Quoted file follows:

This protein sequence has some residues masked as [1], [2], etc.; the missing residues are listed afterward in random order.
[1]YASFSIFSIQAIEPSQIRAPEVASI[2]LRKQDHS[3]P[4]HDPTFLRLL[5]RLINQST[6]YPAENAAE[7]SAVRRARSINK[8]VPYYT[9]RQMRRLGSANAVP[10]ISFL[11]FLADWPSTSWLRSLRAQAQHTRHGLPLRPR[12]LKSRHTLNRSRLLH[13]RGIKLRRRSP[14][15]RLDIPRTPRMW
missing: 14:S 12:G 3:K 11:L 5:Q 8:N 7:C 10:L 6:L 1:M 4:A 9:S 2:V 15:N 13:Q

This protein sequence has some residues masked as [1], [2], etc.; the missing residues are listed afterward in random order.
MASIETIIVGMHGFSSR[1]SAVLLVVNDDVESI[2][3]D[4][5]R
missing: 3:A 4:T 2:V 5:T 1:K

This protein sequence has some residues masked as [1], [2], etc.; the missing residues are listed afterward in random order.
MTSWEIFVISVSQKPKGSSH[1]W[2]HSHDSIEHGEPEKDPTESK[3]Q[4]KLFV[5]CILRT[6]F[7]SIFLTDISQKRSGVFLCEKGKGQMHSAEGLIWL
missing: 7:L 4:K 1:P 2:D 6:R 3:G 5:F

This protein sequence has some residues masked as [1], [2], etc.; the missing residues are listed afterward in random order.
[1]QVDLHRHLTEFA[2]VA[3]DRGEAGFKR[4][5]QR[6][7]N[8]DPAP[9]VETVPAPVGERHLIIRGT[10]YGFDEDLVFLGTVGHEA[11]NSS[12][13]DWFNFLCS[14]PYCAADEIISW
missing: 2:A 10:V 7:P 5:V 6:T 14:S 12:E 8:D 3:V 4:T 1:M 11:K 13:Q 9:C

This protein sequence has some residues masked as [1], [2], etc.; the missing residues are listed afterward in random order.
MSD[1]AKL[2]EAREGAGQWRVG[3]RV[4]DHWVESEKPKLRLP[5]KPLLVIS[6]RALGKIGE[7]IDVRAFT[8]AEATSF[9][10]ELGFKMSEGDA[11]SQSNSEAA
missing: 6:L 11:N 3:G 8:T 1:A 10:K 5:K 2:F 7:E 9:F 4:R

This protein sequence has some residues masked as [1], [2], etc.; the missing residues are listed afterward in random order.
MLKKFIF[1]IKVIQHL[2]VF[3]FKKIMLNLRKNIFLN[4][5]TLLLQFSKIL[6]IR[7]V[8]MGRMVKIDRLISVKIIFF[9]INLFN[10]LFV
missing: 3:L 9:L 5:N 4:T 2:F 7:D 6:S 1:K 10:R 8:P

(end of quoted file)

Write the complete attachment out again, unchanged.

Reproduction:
This protein sequence has some residues masked as [1], [2], etc.; the missing residues are listed afterward in random order.
[1]YASFSIFSIQAIEPSQIRAPEVASI[2]LRKQDHS[3]P[4]HDPTFLRLL[5]RLINQST[6]YPAENAAE[7]SAVRRARSINK[8]VPYYT[9]RQMRRLGSANAVP[10]ISFL[11]FLADWPSTSWLRSLRAQAQHTRHGLPLRPR[12]LKSRHTLNRSRLLH[13]RGIKLRRRSP[14][15]RLDIPRTPRMW
missing: 14:S 12:G 3:K 11:L 5:Q 8:N 7:C 10:L 6:L 1:M 4:A 9:S 2:V 15:N 13:Q

This protein sequence has some residues masked as [1], [2], etc.; the missing residues are listed afterward in random order.
MASIETIIVGMHGFSSR[1]SAVLLVVNDDVESI[2][3]D[4][5]R
missing: 3:A 4:T 2:V 5:T 1:K

This protein sequence has some residues masked as [1], [2], etc.; the missing residues are listed afterward in random order.
MTSWEIFVISVSQKPKGSSH[1]W[2]HSHDSIEHGEPEKDPTESK[3]Q[4]KLFV[5]CILRT[6]F[7]SIFLTDISQKRSGVFLCEKGKGQMHSAEGLIWL
missing: 7:L 4:K 1:P 2:D 6:R 3:G 5:F

This protein sequence has some residues masked as [1], [2], etc.; the missing residues are listed afterward in random order.
[1]QVDLHRHLTEFA[2]VA[3]DRGEAGFKR[4][5]QR[6][7]N[8]DPAP[9]VETVPAPVGERHLIIRGT[10]YGFDEDLVFLGTVGHEA[11]NSS[12][13]DWFNFLCS[14]PYCAADEIISW
missing: 2:A 10:V 7:P 5:V 6:T 14:S 12:E 8:D 3:V 4:T 1:M 11:K 13:Q 9:C

This protein sequence has some residues masked as [1], [2], etc.; the missing residues are listed afterward in random order.
MSD[1]AKL[2]EAREGAGQWRVG[3]RV[4]DHWVESEKPKLRLP[5]KPLLVIS[6]RALGKIGE[7]IDVRAFT[8]AEATSF[9][10]ELGFKMSEGDA[11]SQSNSEAA
missing: 6:L 11:N 3:G 8:T 1:A 10:K 5:K 2:F 7:E 9:F 4:R

This protein sequence has some residues masked as [1], [2], etc.; the missing residues are listed afterward in random order.
MLKKFIF[1]IKVIQHL[2]VF[3]FKKIMLNLRKNIFLN[4][5]TLLLQFSKIL[6]IR[7]V[8]MGRMVKIDRLISVKIIFF[9]INLFN[10]LFV
missing: 3:L 9:L 5:N 4:T 2:F 7:D 6:S 1:K 10:R 8:P